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Article taken from HBR.org

Zulfi, a coaching client of mine, is the envy of many of his peers. As the general manager of a large, successful business, his work is one of the CEO’s core priorities. He does good work and is well-loved by his team.

But Zulfi has a secret. He suffers from anxiety. It keeps him up at night, impacts his health, and takes a lot of time and energy to manage. When people praise Zulfi’s poise during a major customer presentation, they’re unaware that he survived the meeting by taking anti-anxiety medication. Zulfi handles two jobs each day: the one outlined in his job description and the other managing his anxiety.

It’s normal to occasionally experience anxiety, such as when we’re faced with a high-stakes meeting, a stressed-out boss, or a conflict with a colleague. But according to the National Institute of Mental Health, in any given year, 19% of U.S. adults are suffering from an anxiety disorder, and 31% will deal with a disorder at least once in their lifetime.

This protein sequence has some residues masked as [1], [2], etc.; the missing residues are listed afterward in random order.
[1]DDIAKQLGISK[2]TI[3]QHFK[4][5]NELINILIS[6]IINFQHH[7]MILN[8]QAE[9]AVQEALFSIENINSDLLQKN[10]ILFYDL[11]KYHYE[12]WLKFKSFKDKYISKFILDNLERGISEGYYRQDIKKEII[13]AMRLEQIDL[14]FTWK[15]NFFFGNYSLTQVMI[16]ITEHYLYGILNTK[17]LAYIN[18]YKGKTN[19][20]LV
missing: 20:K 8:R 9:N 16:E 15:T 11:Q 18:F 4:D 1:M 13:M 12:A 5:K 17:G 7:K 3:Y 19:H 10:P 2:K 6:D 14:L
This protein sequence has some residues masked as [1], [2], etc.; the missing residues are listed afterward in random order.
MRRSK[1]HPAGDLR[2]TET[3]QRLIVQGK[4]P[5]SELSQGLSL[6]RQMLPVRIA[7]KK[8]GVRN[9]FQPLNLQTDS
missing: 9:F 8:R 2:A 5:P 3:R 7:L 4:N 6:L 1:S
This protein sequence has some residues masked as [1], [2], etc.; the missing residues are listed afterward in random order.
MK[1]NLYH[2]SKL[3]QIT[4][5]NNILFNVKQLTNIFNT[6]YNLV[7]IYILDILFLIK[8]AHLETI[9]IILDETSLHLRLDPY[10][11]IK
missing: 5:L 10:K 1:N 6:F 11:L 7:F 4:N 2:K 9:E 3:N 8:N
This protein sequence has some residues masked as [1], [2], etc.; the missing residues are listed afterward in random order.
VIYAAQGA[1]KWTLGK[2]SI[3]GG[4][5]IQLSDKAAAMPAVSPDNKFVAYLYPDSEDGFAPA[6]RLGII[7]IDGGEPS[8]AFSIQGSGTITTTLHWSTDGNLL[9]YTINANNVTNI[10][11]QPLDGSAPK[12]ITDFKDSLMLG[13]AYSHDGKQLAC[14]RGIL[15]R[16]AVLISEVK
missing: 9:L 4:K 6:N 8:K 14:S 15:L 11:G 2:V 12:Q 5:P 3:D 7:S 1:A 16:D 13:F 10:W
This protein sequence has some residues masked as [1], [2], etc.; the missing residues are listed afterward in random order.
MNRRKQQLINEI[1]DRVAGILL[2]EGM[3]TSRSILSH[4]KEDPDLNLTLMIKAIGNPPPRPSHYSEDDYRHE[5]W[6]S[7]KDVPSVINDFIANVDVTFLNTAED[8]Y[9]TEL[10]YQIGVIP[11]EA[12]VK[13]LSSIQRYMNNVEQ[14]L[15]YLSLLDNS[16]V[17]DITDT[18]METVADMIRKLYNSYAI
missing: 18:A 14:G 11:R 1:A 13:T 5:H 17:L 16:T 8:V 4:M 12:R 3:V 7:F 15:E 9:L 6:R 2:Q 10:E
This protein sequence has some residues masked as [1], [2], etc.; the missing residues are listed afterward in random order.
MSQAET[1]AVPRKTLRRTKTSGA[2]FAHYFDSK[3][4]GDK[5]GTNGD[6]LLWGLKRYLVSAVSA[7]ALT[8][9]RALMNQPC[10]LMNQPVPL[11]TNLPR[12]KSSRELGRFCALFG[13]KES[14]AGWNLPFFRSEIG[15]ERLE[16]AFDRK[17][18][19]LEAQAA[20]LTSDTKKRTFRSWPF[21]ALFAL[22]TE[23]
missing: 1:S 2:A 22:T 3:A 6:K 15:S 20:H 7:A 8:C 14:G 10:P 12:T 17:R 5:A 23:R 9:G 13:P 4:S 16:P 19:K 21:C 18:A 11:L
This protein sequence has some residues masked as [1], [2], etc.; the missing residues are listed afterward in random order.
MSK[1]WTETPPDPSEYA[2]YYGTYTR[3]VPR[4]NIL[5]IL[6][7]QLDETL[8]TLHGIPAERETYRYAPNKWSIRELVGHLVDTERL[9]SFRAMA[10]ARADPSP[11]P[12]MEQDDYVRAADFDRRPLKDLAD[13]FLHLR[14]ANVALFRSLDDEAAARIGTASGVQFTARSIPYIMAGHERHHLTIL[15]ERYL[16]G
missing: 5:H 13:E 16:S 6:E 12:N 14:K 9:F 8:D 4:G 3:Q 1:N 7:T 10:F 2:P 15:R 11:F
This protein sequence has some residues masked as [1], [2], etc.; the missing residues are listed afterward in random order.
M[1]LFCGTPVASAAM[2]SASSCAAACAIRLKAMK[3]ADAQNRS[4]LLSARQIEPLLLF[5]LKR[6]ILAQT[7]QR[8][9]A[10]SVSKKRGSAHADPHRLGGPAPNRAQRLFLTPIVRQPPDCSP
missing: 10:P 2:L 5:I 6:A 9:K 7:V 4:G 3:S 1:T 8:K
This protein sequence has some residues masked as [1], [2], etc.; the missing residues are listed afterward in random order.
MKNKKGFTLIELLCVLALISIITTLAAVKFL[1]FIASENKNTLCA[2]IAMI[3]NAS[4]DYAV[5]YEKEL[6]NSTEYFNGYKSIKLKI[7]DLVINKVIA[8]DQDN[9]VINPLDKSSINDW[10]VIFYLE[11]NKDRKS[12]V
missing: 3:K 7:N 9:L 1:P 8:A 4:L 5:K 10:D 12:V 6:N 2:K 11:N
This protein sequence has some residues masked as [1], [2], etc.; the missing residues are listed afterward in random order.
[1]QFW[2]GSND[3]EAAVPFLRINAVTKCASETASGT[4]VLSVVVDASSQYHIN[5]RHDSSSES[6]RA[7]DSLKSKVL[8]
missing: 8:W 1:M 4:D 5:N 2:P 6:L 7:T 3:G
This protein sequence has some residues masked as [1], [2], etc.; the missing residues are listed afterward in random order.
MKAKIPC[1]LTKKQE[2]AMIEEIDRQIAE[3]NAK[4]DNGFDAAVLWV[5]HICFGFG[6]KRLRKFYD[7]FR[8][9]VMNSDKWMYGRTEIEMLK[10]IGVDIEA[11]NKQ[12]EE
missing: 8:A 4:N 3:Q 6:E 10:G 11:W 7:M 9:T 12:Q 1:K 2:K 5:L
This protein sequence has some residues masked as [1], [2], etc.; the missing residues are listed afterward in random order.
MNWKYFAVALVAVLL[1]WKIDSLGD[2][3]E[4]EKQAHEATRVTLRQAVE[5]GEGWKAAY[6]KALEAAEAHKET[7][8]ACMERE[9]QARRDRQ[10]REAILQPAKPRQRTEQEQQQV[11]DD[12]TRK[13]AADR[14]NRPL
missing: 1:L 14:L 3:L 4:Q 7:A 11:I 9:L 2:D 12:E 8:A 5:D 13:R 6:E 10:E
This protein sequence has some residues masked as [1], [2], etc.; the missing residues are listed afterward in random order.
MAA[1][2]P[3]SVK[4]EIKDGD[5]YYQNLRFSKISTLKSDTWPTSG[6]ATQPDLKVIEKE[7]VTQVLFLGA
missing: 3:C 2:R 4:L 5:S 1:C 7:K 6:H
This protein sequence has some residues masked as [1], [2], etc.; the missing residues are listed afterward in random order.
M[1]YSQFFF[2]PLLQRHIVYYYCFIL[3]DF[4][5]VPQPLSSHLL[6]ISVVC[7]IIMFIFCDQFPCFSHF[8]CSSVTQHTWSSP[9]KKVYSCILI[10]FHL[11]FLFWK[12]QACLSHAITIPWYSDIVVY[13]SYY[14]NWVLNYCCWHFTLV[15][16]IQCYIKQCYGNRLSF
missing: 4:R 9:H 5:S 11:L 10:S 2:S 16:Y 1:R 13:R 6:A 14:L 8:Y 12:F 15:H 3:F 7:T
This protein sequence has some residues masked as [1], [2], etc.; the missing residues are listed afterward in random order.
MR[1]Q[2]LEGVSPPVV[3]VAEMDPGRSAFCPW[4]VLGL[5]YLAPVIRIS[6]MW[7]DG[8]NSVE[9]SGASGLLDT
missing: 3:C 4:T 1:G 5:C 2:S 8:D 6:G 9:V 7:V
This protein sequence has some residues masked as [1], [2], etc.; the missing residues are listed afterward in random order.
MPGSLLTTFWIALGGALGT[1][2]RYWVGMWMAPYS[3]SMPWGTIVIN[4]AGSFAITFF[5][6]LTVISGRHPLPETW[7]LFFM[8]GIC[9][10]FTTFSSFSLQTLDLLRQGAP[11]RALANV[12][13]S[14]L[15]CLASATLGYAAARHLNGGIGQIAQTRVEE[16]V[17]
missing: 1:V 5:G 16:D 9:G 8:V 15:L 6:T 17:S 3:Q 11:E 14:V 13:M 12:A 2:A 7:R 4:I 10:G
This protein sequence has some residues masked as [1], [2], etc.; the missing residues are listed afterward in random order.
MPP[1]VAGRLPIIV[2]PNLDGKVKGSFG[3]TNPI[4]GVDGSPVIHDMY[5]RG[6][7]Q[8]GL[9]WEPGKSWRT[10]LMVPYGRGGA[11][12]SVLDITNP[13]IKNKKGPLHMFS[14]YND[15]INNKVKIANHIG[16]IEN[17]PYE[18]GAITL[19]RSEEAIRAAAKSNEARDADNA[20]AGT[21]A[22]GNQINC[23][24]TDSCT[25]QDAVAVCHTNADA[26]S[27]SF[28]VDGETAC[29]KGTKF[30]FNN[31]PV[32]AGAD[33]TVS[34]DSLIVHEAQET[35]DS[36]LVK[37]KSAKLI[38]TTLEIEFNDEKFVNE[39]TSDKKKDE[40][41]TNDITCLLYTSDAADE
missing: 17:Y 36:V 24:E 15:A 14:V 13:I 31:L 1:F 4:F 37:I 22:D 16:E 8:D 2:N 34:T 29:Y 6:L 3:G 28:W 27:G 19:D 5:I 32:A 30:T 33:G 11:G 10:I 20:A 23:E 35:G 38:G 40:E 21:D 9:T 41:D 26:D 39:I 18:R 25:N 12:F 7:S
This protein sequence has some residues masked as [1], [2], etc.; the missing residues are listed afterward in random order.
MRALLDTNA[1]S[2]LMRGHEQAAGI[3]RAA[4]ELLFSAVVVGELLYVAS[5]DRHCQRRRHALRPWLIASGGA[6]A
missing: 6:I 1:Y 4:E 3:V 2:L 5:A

Mental health experts postulate that, when anxious, we tend to get trapped in false or limited ways of thinking. These thought patterns create a debilitating negative spiral that can take over our lives by convincing us of impending doom and further exacerbating our sense of helplessness. Anxiety Canada, a website devoted to supporting people who suffer from anxiety, lists a number of these traps and thought patterns. Here are the ones my clients, usually senior executives, most commonly experience and the kinds of things they say when in the grip of a specific trap:

  • Catastrophizing: Imagining the worst possible outcome. “I will get fired if the presentation has any glitches.”
  • Mind reading: Imagining what others are thinking. “I know he doesn’t like working with me because he thinks I’m dumb.”
  • Fortune telling: Imagining what the future holds, but without data. “They will all hate me in the new group because I’m the only one who isn’t a physicist.”